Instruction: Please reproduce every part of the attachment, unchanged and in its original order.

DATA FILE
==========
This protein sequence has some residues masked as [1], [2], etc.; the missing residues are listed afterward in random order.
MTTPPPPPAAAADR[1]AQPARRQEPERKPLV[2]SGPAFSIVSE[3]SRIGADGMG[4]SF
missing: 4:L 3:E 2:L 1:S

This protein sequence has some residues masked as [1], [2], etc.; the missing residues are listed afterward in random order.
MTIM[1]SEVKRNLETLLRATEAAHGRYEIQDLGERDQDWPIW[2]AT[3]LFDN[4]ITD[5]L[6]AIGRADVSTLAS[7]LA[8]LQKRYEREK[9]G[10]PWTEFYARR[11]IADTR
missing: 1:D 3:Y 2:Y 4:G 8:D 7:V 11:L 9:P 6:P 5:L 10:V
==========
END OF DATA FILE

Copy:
This protein sequence has some residues masked as [1], [2], etc.; the missing residues are listed afterward in random order.
MTTPPPPPAAAADR[1]AQPARRQEPERKPLV[2]SGPAFSIVSE[3]SRIGADGMG[4]SF
missing: 4:L 3:E 2:L 1:S

This protein sequence has some residues masked as [1], [2], etc.; the missing residues are listed afterward in random order.
MTIM[1]SEVKRNLETLLRATEAAHGRYEIQDLGERDQDWPIW[2]AT[3]LFDN[4]ITD[5]L[6]AIGRADVSTLAS[7]LA[8]LQKRYEREK[9]G[10]PWTEFYARR[11]IADTR
missing: 1:D 3:Y 2:Y 4:G 8:D 7:V 11:L 9:P 6:P 5:L 10:V